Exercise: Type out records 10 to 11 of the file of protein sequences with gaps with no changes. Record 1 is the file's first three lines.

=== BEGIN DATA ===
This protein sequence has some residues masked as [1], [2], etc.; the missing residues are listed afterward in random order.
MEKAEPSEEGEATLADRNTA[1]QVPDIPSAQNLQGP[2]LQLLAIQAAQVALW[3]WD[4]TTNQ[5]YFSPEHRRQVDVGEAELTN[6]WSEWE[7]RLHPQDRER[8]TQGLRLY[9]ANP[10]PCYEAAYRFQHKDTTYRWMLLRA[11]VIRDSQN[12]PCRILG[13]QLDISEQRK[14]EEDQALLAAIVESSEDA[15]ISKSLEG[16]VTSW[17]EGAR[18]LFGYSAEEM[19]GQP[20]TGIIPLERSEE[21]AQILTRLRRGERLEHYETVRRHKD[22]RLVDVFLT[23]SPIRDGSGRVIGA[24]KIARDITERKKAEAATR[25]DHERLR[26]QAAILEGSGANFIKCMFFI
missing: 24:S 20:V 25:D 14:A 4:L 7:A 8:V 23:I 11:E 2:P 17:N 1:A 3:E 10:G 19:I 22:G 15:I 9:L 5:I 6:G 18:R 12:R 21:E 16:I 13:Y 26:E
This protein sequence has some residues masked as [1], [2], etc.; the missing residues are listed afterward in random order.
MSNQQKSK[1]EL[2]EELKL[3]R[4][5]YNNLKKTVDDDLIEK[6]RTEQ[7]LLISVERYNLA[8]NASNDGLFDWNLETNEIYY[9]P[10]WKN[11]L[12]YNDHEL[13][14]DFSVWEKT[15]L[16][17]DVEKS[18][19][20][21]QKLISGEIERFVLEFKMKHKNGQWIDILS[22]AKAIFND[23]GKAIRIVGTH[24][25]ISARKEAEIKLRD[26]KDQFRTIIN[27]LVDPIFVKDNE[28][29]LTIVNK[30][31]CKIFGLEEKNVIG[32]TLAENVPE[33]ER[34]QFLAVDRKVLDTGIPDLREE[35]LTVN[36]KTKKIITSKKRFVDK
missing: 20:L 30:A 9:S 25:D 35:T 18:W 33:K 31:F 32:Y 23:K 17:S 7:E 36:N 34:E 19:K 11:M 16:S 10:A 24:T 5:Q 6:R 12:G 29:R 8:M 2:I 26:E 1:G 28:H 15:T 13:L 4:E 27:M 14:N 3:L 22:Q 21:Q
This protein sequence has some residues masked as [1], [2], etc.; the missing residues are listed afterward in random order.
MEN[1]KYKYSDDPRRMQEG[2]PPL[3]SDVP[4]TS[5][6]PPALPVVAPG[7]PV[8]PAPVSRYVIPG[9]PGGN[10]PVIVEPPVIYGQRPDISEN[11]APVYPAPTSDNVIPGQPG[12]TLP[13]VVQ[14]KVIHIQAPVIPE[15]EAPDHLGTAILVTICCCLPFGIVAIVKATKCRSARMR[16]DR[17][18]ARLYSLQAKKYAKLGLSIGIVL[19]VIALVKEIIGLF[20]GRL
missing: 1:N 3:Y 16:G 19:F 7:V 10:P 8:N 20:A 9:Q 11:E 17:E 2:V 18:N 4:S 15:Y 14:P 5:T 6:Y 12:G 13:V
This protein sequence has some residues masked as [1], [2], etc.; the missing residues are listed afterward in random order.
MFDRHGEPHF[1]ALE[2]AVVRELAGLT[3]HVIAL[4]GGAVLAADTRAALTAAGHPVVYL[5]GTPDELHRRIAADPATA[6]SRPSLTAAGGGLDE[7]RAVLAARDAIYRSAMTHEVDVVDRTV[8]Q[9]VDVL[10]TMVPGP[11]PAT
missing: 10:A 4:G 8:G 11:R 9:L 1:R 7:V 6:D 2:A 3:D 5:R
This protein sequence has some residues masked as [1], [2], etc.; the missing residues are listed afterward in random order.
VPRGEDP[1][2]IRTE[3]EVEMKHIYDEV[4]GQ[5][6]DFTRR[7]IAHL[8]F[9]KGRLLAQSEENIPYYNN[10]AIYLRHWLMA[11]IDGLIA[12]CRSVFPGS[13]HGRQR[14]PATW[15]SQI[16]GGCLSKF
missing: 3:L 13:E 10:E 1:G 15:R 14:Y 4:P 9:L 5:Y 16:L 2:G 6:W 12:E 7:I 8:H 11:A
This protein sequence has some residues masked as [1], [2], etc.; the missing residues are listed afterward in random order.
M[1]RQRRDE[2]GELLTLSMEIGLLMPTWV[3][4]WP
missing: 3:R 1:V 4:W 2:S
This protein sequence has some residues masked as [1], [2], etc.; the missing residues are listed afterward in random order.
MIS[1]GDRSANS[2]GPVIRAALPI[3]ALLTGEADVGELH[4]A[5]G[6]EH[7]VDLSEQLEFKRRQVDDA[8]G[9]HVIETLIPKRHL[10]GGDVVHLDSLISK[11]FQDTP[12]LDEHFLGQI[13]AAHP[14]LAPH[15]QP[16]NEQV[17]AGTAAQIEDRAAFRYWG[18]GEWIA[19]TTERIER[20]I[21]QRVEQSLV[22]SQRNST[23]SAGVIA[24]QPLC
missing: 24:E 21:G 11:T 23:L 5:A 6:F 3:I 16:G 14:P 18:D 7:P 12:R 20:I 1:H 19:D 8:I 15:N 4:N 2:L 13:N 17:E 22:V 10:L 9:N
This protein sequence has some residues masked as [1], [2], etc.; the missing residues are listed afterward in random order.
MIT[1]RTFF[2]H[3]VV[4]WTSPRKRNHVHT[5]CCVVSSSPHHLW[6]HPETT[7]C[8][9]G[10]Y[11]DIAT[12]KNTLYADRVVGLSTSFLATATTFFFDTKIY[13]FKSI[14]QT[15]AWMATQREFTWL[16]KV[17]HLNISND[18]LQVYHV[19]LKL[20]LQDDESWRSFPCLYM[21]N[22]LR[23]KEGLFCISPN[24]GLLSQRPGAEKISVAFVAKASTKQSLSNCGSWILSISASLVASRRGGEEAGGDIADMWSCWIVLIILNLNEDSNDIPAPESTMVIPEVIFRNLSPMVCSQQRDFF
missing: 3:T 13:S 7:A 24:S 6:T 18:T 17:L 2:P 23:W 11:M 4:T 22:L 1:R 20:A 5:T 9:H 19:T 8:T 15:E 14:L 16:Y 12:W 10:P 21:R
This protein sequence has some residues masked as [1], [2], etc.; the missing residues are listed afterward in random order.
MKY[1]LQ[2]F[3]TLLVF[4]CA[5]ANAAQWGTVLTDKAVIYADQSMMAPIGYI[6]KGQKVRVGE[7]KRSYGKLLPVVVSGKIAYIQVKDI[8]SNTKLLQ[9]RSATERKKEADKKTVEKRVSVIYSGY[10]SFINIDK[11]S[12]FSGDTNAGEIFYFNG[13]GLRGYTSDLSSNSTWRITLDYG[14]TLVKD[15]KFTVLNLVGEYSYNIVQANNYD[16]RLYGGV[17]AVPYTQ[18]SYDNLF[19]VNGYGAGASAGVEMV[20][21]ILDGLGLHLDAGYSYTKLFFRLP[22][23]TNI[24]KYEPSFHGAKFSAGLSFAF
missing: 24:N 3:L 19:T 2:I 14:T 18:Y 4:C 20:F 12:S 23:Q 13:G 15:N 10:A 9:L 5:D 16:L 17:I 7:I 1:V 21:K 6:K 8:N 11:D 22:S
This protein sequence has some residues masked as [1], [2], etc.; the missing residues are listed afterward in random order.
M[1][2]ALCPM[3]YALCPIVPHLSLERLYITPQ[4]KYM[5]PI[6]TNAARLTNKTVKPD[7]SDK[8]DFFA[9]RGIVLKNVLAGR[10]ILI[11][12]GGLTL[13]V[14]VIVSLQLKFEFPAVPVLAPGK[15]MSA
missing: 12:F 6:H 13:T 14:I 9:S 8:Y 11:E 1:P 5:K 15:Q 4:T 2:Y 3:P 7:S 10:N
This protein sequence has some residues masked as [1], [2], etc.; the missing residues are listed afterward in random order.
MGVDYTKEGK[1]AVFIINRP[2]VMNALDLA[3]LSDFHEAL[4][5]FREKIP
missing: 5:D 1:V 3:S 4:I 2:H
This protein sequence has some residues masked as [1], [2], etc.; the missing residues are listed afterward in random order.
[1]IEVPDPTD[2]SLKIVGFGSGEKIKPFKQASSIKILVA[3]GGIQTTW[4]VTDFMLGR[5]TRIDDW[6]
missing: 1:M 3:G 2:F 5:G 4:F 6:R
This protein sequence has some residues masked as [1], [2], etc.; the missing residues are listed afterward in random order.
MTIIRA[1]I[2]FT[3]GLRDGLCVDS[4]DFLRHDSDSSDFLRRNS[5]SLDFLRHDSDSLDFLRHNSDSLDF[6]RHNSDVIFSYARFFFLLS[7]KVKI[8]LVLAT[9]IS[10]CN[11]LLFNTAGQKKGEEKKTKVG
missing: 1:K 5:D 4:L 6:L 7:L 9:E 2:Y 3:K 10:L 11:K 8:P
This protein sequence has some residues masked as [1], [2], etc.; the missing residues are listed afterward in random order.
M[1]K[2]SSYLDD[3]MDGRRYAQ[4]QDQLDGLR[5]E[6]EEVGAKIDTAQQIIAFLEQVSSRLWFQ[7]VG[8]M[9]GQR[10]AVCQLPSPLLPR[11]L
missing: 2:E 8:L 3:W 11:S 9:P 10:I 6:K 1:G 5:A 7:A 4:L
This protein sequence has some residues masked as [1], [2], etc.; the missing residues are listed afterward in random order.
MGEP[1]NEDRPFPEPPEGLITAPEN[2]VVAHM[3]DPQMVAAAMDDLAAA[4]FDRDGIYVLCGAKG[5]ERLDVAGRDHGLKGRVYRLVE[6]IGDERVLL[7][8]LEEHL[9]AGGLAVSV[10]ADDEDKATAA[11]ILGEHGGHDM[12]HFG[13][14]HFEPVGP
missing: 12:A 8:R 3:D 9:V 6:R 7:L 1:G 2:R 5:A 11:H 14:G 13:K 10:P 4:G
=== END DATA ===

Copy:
This protein sequence has some residues masked as [1], [2], etc.; the missing residues are listed afterward in random order.
M[1][2]ALCPM[3]YALCPIVPHLSLERLYITPQ[4]KYM[5]PI[6]TNAARLTNKTVKPD[7]SDK[8]DFFA[9]RGIVLKNVLAGR[10]ILI[11][12]GGLTL[13]V[14]VIVSLQLKFEFPAVPVLAPGK[15]MSA
missing: 12:F 6:H 13:T 14:I 9:S 8:Y 11:E 1:P 5:K 15:Q 4:T 2:Y 3:P 7:S 10:N
This protein sequence has some residues masked as [1], [2], etc.; the missing residues are listed afterward in random order.
MGVDYTKEGK[1]AVFIINRP[2]VMNALDLA[3]LSDFHEAL[4][5]FREKIP
missing: 5:D 1:V 3:S 4:I 2:H